In the wake of anti-trans legislation across the nation, Georgetown University hosted its first-ever trans and nonbinary panel Sept. 26 in Gaston Hall. The event featured Montana State Representative Zooey Zephyr, journalist Erin Reed, trans rights activist Charlotte Clymer and Oklahoma State Representative Mauree Turner.
As a Montana native myself, Representative Zephyr’s activism in a predominantly red state has been nothing short of inspiring.
In an interview prior to the panel, Representative Zephyr shared her experience in the Montana legislature with me, discussing how she maintains hope in the face of such obstacles and how activists can communicate effectively in an increasingly divided political climate.
At Georgetown, we must adopt Representative Zephyr’s message of cooperation, while sticking true to our values as we work to platform a diverse range of speakers that do not amplify intolerance and ignorance.
Zephyr studied business administration and creative writing at the University of Washington as an undergraduate and then went to the University of Montana to study creative writing and literary criticism for her master’s degree. Due to her unique background in literature, Zephyr is acutely aware of the power of narrative in politics.
Information does not exist in a vacuum; it is accompanied by complex, personal stories that often have a real-life impact.
The spread of anti-trans legislation, for instance, does not just exist as a Republican policy victory — this rhetoric has a tangible impact on the narratives of young people who often experience suicidal tendencies after being denied gender-affirming health care. We cannot understand policy without understanding its purpose and impact.
Zephyr’s narrative-based approach has greatly influenced her interactions with her colleagues.
During the 2023 Montana legislative session, Montana Republicans banned Representative Zephyr from the house floor and from participating in debates after she voiced opposition to Senate Bill 99. The proposition sought to prohibit transgender medical care for minors.
During debates on the bill, Zephyr said that Montana Republicans would have “blood on their hands” if they were to keep lifesaving medical and surgical care from trans youth.
Zephyr did not back down and was not allowed to participate for the remainder of the term, prohibiting her from advocating for her community. We must seek to emulate this passion as we voice our support for the transgender community.
Zephyr’s censure displayed her personal connection to her constituents. Supporters immediately came to show their disdain for the ruling by chanting “let her speak” outside the legislature. Her persistence was respected and admired by Montana residents like myself.
As a transgender woman and activist, Zephyr is no stranger to difficult situations, discussions and people. Zephyr does not believe that her goal of cooperation is mutually exclusive with these barriers. In fact, her strength in morality, belief and opinion has garnered greater respect among both her supporters and opponents.
In the face of extreme political division, it often appears that holding fast to one’s beliefs is counterproductive to cooperation, but Zephyr assured me that this is not the case.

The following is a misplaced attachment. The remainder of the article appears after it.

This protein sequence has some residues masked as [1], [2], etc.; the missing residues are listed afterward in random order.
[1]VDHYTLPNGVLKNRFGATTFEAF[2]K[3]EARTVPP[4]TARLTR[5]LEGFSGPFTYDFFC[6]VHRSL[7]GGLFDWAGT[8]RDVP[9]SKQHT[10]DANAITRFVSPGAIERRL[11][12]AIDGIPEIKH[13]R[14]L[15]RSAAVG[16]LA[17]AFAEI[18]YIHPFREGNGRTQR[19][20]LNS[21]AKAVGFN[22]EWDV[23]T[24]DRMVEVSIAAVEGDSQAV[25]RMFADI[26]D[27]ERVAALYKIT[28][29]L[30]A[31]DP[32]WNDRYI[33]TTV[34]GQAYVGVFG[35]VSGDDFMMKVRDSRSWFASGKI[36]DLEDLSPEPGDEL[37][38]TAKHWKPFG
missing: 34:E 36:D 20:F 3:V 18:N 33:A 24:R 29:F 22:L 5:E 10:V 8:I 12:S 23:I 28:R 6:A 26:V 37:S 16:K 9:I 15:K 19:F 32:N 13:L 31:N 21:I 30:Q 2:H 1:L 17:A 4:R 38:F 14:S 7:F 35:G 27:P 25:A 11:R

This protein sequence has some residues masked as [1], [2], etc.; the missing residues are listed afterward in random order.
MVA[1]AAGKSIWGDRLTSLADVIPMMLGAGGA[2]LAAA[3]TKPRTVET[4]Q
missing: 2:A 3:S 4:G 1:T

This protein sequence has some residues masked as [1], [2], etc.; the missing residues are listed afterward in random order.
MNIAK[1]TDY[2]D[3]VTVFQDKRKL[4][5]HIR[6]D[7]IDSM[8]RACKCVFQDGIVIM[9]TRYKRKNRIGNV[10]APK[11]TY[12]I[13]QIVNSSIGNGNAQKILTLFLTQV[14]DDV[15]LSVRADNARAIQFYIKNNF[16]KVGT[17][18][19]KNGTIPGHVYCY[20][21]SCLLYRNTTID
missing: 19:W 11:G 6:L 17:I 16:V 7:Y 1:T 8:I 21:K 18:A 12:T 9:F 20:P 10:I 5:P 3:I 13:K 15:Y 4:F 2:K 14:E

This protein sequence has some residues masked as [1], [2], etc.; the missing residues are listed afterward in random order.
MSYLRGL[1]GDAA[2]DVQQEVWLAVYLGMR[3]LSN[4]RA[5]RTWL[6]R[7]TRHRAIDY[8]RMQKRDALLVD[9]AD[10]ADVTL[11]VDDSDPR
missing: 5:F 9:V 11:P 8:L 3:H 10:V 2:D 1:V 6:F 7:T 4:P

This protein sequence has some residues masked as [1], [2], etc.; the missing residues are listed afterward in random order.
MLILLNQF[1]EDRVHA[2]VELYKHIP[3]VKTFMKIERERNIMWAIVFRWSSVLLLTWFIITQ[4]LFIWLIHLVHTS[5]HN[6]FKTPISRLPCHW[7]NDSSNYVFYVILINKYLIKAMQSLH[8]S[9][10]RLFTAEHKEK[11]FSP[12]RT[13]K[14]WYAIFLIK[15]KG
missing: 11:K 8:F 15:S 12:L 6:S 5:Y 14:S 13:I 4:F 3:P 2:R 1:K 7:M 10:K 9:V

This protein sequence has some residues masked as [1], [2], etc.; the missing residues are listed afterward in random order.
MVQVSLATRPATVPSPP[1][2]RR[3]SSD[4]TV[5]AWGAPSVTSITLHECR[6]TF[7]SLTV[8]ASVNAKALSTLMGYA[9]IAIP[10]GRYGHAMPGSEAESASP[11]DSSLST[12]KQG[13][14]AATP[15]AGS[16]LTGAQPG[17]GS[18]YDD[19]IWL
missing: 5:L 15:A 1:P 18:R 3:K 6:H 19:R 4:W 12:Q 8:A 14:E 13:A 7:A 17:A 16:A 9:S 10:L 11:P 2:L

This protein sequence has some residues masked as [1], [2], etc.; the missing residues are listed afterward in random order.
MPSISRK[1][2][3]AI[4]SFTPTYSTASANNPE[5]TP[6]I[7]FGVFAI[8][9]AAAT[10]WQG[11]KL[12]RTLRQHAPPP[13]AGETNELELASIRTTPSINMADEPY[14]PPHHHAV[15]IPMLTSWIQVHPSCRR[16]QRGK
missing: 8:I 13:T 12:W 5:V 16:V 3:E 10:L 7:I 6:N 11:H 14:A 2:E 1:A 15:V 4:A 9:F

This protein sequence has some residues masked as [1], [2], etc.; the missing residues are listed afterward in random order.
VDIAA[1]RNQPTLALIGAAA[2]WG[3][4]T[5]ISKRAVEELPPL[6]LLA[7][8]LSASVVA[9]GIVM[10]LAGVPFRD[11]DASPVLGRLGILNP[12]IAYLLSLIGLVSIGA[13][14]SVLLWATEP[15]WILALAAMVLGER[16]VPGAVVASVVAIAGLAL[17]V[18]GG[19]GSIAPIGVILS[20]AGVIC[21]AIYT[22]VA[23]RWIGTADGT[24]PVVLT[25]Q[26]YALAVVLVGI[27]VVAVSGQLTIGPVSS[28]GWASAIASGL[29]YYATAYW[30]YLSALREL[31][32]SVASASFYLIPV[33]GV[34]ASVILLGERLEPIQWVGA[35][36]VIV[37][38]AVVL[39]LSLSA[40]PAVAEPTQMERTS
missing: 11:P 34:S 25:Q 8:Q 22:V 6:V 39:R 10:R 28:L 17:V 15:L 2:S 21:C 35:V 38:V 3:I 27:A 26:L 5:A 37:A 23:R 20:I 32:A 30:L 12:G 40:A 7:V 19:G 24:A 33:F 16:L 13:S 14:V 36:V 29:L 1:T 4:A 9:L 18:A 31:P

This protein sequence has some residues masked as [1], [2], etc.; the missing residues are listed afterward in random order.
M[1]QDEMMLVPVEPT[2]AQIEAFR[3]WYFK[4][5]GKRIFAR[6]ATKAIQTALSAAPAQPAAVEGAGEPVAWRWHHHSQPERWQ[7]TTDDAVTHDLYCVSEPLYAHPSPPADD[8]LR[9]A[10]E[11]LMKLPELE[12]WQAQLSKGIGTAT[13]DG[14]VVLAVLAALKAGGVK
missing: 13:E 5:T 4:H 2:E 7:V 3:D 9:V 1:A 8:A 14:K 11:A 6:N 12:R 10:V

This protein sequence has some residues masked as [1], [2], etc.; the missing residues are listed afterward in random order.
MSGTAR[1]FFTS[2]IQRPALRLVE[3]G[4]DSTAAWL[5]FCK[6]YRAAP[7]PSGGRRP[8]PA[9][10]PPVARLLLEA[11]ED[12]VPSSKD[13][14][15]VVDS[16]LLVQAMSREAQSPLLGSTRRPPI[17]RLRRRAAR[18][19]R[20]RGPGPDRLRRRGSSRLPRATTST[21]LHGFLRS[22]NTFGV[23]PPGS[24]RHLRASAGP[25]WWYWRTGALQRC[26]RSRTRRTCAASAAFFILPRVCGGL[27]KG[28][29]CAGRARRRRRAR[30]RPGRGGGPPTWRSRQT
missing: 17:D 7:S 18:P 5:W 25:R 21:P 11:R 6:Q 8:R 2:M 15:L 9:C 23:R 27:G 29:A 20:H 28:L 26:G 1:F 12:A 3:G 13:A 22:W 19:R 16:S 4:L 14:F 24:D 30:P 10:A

The legislators who perpetuate harm to the transgender community do not exist without a narrative themselves.
Montana is a rural state with relatively low diversity, so many residents have had little, if any, interaction with trans people. This can contribute to the development of transphobia. It is important to actively engage with people without much familiarity with the LGBTQ+ community to avoid this uninformed prejudice.
Zephyr herself embodies this message by speaking earnestly and cooperating with Republicans, even those who have opposed her in the past.
For example, Zephyr worked with her Republican colleagues to pass House Bill 218, which increased oversight of outdoor and alternative adolescent programs which are notorious for abuse. Seeing an opportunity to advocate for Montana youth, she led the charge.
Despite valuing cooperation, Zephyr emphasized that cooperating with others of opposing beliefs does not entail total forgiveness. She looks for fruitful conversation and mutually beneficial policy, but refuses to absolve colleagues of cruelty or hateful rhetoric.
When the policy, value or conversation itself is harmful, it is important not to dismiss this rhetoric entirely, but to recognize its narrative.
This means stating the impact of the anti-trans legislation, even if the language makes other lawmakers uncomfortable. This means refusing to apologize, even when Republicans agreed she could resume participation in the 2023 session.
In addition to examining the language of anti-trans legislation, we must also examine why these policies gain traction. When lawmakers try to advance this harmful legislation, they are likely acting out of ignorance — not solely hatred — which can be combated with open discourse.
At Georgetown, we must follow Zephyr’s example.
Georgetown has a history of platforming harmful people. Most notably, the university hosted former Vice President Mike Pence, who has advocated for bans on gender-affirming health care for minors, twice in the past year. The university also hosted Riley Gaines, a proponent of the exclusion of trans women in sports, in Nov. 2022. Both have directly harmed the trans community with their words and actions.
Speakers of this sort aim to marginalize the LGBTQ+ community, which naturally makes the on-campus community uncomfortable.
As Zephyr does on the Montana house floor, we must listen to and find the narrative in these speakers’ words and ideas at Georgetown, while also continuing to dissect their damaging viewpoints.
Madeline Kelly is a sophomore in the School of Foreign Service.